When I dig into my pockets, I do not dig into yours, and yours, and yours. Each digs for her- or himself. Money is money, not speech, just as language seen as a medium of exchange is not speech. There is confusion in making such claims, confounding the capacity for speech in general with individual speech acts exemplifying such a capacity on a specific occasion within a limited situation involving particular individuals. Corporations do not speak for themselves qua corporations. They make noises soothing to the ears of the powers-that-be behind doors that are shut. Corporate speech is not free, it is crafted to a particular end—the making of profits for a band of investors.

Categorizations are invariably thrust onto the world from a particular standpoint or perspective. They are first-person singular acts, not motions moved, seconded, voted, and enacted by corporate bodies. When farmers and sailors come together in a bar, they think and speak for themselves, guided by personal habits and experience. When boards of directors come together in a board room, they conduct business in a disciplined manner according to Roberts’ Rules of Order. Members can be recognized or not by the chair. The secretary records comments in the minutes—or not—as he so decides. Speaking out in a meeting is a political act. Submitting to majority opinion, members will, if they want to keep their jobs, abandon the right to free speech. Much as members of Congress surrender to the will of their party for the sake of speaking with one voice, thereby stifling their personal take on things to stay in the good graces of those having control over committee appointments and distribution of party funds.

Friction between different ways of looking at things wears us all down in the end. That is the nature of corporate decision- making and governance. Frustration smoothes our rough edges as we seek the lowest common denominator we can all agree to. Alternatively, if nobody speaks up or does anything—like the farmer and sailor standing mute on the Maine seal—we can pretend we are all of one mind. To know my own thoughts in writing this blog, I must keep to myself much of the time in order to preserve the integrity of my personal consciousness and the ideas which flit through it from one instant to the next. On my own authority, I can say anything I want without glancing at faces around me. As a result, I now write words I could not have put together a few months ago because, in remaining true to my conscious thought processes, I essentially pull myself up by my own bootstraps (a figure Gerald M. Edelman keeps using to describe our efforts in achieving consciousness for ourselves).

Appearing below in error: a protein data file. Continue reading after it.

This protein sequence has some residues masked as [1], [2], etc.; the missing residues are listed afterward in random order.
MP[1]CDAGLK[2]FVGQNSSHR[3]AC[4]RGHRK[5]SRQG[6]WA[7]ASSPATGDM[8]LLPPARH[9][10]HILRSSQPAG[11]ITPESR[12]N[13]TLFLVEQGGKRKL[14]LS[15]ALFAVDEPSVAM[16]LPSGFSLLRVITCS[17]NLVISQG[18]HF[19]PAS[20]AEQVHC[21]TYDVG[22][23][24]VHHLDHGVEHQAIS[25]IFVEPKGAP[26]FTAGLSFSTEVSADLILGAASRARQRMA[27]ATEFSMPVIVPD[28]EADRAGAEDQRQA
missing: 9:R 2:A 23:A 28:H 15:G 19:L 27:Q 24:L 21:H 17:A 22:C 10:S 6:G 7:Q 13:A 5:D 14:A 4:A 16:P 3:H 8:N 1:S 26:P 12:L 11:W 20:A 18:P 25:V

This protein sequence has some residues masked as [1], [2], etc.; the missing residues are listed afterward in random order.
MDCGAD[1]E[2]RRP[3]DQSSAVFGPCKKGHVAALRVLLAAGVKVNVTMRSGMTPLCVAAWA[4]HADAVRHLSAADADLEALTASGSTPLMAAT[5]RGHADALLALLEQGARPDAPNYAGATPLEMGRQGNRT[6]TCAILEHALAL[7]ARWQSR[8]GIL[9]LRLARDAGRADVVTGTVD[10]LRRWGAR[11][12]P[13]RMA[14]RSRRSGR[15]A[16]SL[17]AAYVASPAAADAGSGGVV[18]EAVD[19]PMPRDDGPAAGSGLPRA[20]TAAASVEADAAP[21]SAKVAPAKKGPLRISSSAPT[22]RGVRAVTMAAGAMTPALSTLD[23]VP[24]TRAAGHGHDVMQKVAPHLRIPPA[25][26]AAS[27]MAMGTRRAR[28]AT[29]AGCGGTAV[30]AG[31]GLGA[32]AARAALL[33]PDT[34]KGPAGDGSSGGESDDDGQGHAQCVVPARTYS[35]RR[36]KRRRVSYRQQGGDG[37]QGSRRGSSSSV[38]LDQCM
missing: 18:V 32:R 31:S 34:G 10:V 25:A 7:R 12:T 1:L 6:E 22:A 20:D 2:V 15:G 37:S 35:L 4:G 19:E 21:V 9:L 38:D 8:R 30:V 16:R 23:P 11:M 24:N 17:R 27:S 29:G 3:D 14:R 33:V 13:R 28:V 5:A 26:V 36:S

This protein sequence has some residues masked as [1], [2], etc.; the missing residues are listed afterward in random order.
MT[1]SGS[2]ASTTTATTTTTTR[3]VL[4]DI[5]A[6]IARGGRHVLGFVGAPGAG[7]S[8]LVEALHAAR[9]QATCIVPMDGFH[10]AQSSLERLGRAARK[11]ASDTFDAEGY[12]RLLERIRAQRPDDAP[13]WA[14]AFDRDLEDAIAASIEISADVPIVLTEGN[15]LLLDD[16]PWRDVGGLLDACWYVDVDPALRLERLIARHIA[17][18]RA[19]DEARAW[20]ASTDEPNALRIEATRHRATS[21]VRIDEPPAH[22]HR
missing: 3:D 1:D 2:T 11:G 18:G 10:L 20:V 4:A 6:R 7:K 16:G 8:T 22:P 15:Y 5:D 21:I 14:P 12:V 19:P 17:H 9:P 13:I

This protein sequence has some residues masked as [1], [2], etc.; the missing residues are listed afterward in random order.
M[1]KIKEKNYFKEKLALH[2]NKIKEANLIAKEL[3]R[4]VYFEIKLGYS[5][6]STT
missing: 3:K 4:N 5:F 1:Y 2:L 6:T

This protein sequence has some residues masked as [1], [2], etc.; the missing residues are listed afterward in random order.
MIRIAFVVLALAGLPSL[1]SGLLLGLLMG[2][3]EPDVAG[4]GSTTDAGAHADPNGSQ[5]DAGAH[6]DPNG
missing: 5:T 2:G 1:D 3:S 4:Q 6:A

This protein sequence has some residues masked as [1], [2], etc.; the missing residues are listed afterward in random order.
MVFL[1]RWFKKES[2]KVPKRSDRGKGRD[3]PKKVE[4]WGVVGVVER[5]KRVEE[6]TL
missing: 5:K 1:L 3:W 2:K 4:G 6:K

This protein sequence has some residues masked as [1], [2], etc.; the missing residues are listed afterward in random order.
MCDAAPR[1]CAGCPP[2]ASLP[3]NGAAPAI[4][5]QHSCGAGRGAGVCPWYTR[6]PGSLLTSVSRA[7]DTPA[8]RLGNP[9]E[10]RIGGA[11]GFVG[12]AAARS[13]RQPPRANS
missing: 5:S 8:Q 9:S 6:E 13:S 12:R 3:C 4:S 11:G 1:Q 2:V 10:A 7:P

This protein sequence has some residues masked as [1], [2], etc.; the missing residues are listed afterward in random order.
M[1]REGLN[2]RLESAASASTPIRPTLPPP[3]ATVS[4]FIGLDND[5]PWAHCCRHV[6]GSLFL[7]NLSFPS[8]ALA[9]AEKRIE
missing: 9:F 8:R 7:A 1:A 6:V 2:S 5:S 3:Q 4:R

Detailed communication between unique minds is always a challenge. Initially, our differences excite and draw us together; but on second thought, they compel us to retreat to avoid surrendering more than we bargained for. We thrust our categories back and forth as in a duel, seeing whether the other nods or shakes her head. Thrust together in a marriage, say, or a foxhole, we quickly discover how much work it takes to stick together instead of withdrawing to respective positions of safety. The chief danger is overlooking our differences for the sake of family or community. My own upbringing consisted in large degree to being told, “Don’t be conspicuous!” meaning, don’t draw attention to yourself. That is, don’t be original. Such is the challenge many New Englanders face in growing up in families with deep roots.  Knowing from personal experience that over-concern for what neighbors might say is the kiss of death for honesty, transparency, and integrity, I seem to have turned out otherwise.

More commonly, we cease to be conscious for ourselves and become conscious for the larger group, surrendering individuality for the sake of living in a state of oblivious peace. If Sailor did as Farmer suggests, he would be dead, and vice versa. We must be our own selves, yet cannot admit it out loud. Which is the human dilemma, the corporate dilemma, the Congressional dilemma. Are we to shout with Billy Budd, “Farewell, Rights of Man!” every time we enter the public or corporate arena? Is life without a personal voice worth living? As a people, we seem to have decided in the affirmative. Or might it be that the Supreme Court has made that decision in our name, and we are too stunned to object?

Seeing the moose lying beneath the pine tree on the Great Seal of the State of Maine at the head of this post, I am reminded of Ferdinand retiring from the bull ring to seek a life of content-ment in a flowering meadow. Neither farmer nor fisherman, that moose is what we seem to have become, happy to take the world lying down in the shade of a tree.

Moose and Pine

 

 

(Copyright © 2009)